Glendening a star in 'Jaws' remake?I read with interest...


September 30, 1997

Glendening a star in 'Jaws' remake?

I read with interest the article Sept. 21 on Gov. Parris N. Glendening hosting other governors in connection with the recent fish kills on the Eastern Shore.

The constant assurances that all was well with the Chesapeake Bay reminded me of the mayor in the movie ''Jaws,'' who refused to close the beaches because his fear of losing tourist dollars outweighed his concern for public safety.

John F. Capossela

Sherwood Forest

Don't like the fees? Stop using ATMs!

To those who are complaining about the charges imposed on users of ATM machines, I have a simple solution: Stop using the machines.

What did all these people do before there were ATMs? My wife and I have had bank accounts since long before there were ATMs, and we have never yet used an ATM.

We use credit cards on as many bills as possible, using cards that have no fee, and we pay them off each month. They also have a small rebate.

We have a good idea how much cash we will need for a month and take out that much, keep it at home and carry in our wallets a small amount. The monthly amount is our own home ATM, from which we make our withdrawals, with zero transaction fee. The monthly amount is obtained by a personal visit to our bank.

Try it, it works.

Andy Gardner


Comparing apples to oranges in gulf war

Will Englund's article ''$43 million jet flew out of secrecy'' (Sept. 15) on the F-117 fell short of providing accurate information, since it was based on the General Accounting Office's report on the gulf war.

The GAO report questioned the effectiveness of stealth technology and compared the F-117 to the ''older and much lower-priced A-10 Thunderbolt'' aircraft.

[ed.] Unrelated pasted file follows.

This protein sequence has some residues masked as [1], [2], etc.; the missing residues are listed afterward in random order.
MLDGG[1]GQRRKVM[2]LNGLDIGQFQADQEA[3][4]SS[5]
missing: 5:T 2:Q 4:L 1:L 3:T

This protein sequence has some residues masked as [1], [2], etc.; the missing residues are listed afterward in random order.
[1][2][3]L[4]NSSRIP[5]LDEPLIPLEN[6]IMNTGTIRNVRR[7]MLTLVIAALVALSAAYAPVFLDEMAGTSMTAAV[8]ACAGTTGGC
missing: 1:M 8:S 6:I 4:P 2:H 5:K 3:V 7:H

The official Department of Defense response criticized the GAO's findings for not using ''valid and consistent'' measures to compare the two aircraft. The F-117's design optimizes the blend of stealth technology with precision weapons to engage high-threat, strategic targets at long range, leveraging technology to gain a decisive advantage. The A-10 could not accomplish the F-117's mission because the A-10 was designed to support ground forces engaging the enemy at the front lines of battle -- not deep behind enemy lines.

Further, to say the A-10 suffered no losses and no battle damage is wrong and does a grave disservice to the airmen who flew the A-10 during the gulf war. Two pilots lost their lives and three became prisoners of war when their A-10s were shot down. A total of six A-10s were lost in combat. Additionally, 51 incidents of battle damage were reported, of which 14 incidents required extensive repair. In contrast, the F-117s did not suffer a single incident of battle damage, nor were any aircraft lost.

The GAO contended that the F-117's success ''was due more to the jamming of enemy radar and flying at high altitude and at night'' than the use of stealth technology, contending that some ''stealth aircraft were fired upon before they released their weapons.''

There is absolutely no evidence of aimed fire, either surface-to-air missile or anti-aircraft artillery, directed against the F-117s during the gulf war. There are, however, many incidents of Iraqi air defense units' firing ''blindly'' into the sky following the initial detonations of allied bombs or at the sound of an aircraft overhead.

Without a doubt, the support of electronic jamming and the use of sound tactics enhances overall combat effectiveness. The addition of stealth technology provides a decisive advantage. As the Air Force fields the F-22 and B-2, stealth technology will continue to provide a decisive advantage for our combat airmen.

Lt. Gen. John P. Jumper


The writer is deputy chief of staff for air and space operations of the U.S. Air Force.

Pub Date: 9/30/97

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